But that's what makes "Overlord" so much fun — the Pikmin have been possessed by Satan and Satan has a really good sense of humor. As dastardly as they are, the Minions are hilarious to watch as they tear across hill and dale, wreaking havoc everywhere they go. Send them swarming over a table full of beer mugs and they'll get drunk and relieve themselves in public. Send them through a patch of pumpkins and they'll wear the pumpkins on their heads.
Meanwhile, "Overlord" has a lot of fun taking sly jabs at "The Lord of Rings." For example, in this game — and from your Overlordish perspective — the Halflings (read: Hobbits) are a plague of fat, nasty thieves who kidnap humans, steal food and have kitchens overrun with rats. You're encouraged to torch them with your fireball spell and send your underlings to slaughter them in their sleep. And yes, sending a marauding band of malicious Minions to ransack what looks a lot like Bilbo Baggins' Hobbit hole is awfully satisfying in this setting.
You see, in this game, "evil" is largely a matter of perspective. The seven "heroes" you have to vanquish aren't exactly heroic anymore. They've all been corrupted and now represent each of the seven deadly sins. So…just how "evil" are you for taking them down?
Meanwhile, just how wicked you are also is a matter of choice. The game puts this question to you: "Are you evil? Or really evil?"
To wit, you'll be given hard choices as Overlord — choices that force you to plumb your dark side. Sure, you can help the sniveling villagers if you like. Or, you can smite them where they stand and take their life force. You can bring food to the starving peasants. Or, you can keep it all for yourself. Even when it comes to choosing a mistress, your very evilness will be questioned — will you let the good(ish) girl or the bad girl be the queen of your pad? Ultimately, your choices affect the appearance of your Tower, the spells you earn and how people interact with you.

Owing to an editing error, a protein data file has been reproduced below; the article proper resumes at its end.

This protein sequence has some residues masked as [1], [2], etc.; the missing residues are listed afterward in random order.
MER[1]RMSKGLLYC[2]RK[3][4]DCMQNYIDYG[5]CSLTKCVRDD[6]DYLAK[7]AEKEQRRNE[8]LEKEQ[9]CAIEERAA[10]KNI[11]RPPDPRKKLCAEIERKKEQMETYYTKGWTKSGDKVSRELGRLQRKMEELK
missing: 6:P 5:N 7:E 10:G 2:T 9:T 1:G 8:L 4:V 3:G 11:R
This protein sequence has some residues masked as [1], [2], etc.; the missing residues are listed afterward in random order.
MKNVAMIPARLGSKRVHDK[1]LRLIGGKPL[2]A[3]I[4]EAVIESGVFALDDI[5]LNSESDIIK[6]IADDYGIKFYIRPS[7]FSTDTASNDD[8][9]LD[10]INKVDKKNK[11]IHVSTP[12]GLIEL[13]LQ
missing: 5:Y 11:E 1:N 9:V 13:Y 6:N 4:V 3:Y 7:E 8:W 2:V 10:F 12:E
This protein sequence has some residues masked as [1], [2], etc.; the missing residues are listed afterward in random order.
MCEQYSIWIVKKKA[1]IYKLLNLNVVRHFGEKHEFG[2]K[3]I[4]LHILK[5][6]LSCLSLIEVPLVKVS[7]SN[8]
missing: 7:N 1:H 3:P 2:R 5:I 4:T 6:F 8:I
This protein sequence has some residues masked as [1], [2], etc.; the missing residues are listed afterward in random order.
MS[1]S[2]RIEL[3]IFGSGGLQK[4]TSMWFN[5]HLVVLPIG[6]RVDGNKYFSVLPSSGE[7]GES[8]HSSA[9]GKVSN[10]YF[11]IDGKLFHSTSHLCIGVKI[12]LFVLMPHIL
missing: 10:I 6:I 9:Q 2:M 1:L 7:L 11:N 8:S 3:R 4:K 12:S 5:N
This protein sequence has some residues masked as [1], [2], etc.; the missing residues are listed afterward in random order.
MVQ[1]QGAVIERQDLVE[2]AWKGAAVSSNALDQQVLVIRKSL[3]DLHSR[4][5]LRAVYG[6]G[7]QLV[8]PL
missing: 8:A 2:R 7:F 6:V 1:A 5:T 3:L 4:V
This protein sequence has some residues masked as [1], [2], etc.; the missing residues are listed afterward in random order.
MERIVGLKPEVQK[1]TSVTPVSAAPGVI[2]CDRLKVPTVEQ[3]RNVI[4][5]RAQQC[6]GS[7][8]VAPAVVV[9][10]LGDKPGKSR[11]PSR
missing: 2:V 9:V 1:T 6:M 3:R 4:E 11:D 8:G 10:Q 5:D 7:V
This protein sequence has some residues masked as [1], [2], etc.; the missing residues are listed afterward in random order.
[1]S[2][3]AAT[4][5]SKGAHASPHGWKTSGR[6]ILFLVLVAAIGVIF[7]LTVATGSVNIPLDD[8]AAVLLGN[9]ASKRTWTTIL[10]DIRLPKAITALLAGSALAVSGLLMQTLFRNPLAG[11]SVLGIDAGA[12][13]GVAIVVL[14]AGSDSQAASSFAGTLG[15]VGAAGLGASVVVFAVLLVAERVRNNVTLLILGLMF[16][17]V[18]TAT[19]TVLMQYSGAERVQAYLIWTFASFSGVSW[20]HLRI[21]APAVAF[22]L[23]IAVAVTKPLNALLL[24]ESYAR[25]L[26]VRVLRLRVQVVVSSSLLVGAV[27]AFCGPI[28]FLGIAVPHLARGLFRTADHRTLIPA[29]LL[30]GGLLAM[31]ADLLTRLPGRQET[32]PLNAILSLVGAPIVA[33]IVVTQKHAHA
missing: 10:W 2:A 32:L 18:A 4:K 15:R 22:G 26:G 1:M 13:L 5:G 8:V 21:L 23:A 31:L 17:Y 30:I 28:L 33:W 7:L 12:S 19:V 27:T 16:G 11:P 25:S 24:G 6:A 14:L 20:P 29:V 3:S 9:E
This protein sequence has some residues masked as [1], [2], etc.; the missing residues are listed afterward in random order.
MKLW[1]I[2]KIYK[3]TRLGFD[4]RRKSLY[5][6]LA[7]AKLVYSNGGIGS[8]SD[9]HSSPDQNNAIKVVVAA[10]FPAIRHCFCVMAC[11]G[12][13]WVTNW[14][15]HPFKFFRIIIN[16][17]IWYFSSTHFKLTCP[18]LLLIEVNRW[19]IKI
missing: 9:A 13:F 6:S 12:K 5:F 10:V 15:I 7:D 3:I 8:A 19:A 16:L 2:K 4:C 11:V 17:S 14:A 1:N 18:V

All in all, this is a clever game with some great characters and excellent writing. The voice acting is quite good, though some of the characters end up repeating their lines a lot and that can get annoying (I could stand it no more and had to kill one villager who kept asking me over and over if my Minions were for sale.) And while there's a lot going on here — from controlling Minions, to casting spells, and delivering melee attacks — the developers from Triumph Studios did a nice job making the controls pretty intuitive to use in both the PC and Xbox 360 versions.
I do have to say that exploring this fantasy world — which has been beautifully rendered — is a big part of the game and there were a few times when I got lost. It was in those frustrating moments, I found myself most tempted by the dark side. I admit, I wanted with all my malevolent being to smite the game makers for not including a map within the game.
After all, everyone knows that evil Overlords do NOT have time to stop and ask for directions.